These Social Enterprises Are Giving Food, Hand Sanitisers, & Face Shields To Front Liners
It's encouraging to see Malaysians reach out and support each other despite such uncertain times right now
The Movement Control Order, which began on 18 March, is affecting everyone in the country, especially those on the front lines, which includes medical staff, police, military and rescue personnel, delivery people, airline staff, factory workers, and security guards.
The list of those who are risking their lives and the lives of their loved ones to fight the COVID-19 pandemic is endless.
To appreciate them, several local social enterprises have decided to show their support and help them out. Here are the things they're doing:
1. The Asli Co has been giving out bottles of hand sanitisers
The Asli Co has been distributing bottles of hand sanitisers to police stations and others who have been working on the front lines.
"Thank you for your service. This is the time for all of us to stand together and to help each other take precautions to reduce the spread of the virus," they wrote after handing out 150 bottles to the Damansara Police Station on Sunday, 22 March.
The organisation also added 12 more mothers to their workforce.
"Earning from home is even more crucial to them now as their husbands cannot go out to work in this MCO period," founder Jason Wee shared with SAYS.
The Asli Co helps underprivileged stay-at-home Orang Asli mothers earn a sustainable income by making modern handicrafts from home, such as handmade soaps and succulent pots.
2. Biji-biji Initiative is making protective gear for front liners
Due to a shortage of protective gear in the country, Biji-biji Initiative has been working with a group of volunteers, makers, and Team 3D printing Malaysia to produce protective face shields for COVID-19 front liners, especially the police, hospital staff, military, screening officials, and cleaners.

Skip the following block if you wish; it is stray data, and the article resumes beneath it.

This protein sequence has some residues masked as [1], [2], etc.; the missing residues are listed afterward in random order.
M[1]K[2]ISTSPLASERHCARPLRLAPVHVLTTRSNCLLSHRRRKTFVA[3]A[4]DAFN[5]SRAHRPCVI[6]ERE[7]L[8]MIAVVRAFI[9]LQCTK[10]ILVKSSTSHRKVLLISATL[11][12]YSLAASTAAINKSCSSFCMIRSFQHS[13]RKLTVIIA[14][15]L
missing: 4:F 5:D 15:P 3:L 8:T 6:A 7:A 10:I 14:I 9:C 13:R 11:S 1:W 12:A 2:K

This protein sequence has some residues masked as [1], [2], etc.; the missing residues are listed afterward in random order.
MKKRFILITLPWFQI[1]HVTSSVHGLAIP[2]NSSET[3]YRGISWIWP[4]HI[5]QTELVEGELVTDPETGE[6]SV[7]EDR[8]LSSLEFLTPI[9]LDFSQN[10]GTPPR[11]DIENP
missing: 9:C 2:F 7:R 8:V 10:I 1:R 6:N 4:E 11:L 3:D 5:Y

The team has already set up four production facilities and is currently seeking other larger production partners who are able to increase the production volume. The estimated number of equipment needed is 40,000 units per month.
"Our target is to mobilise up to 10 machines around KL and Selangor area, and a further 10 machines across Malaysia to produce up to 15,000 units this week, and ramping up production further next week," they wrote in a statement.
If you want to help, below is a list of things they need:
You can check out their Facebook for more information.
3. PichaEats has been preparing and delivering food to front liners
Knowing how hard the front liners have been working to save many, even at the expense of not having time to get food for themselves, PichaEats decided to continue the Zaza Movement, in remembrance of one of their late refugee chefs - Zaza - who used to distribute food to the needy.
Within three days, the social enterprise cooked and handed out 430 packets of food to multiple hospitals, old folks centres, and refugee communities - many of whom have lost their jobs.
Through this movement, you can also enable refugees (who are Picha chefs) to cook and PichaEats will deliver them to the front liners, who are battling hard in multiple hospitals and to local communities who need food.
If you are interested to be part of this movement and contribute, kindly deposit your sponsorship to:
Picha Sdn Bhd
Recipient Reference: ZazaMovement
Kindly send a payment receipt to +6012-6794353 to receive updates on food distributions.
4. Changgih Designs created an easy-to-sew face mask tutorial due to the mask shortages
Founded by two mums, Changgih Designs is a Sabah-based social enterprise that aims to empower through skill development and vocational opportunities. 10% of all their proceeds are set aside for community-building programmes.
Wanting to help in any way they can, even if it is a small act, the organisation created an easy-to-sew face mask tutorial to share with others.
"With the shortages happening right now, our biggest concern was the accessibility for those in the rural communities. We decided that if we were able to share the patterns with our artisans, their friends, other social enterprises and their artisans, this small act of sharing information would be able to help," co-founder Joanna Moss expressed.
You can watch the tutorial below:
Even though we're all at home, we can still do our part and help those on the front lines by contributing where we can
Read more COVID-19 stories on SAYS: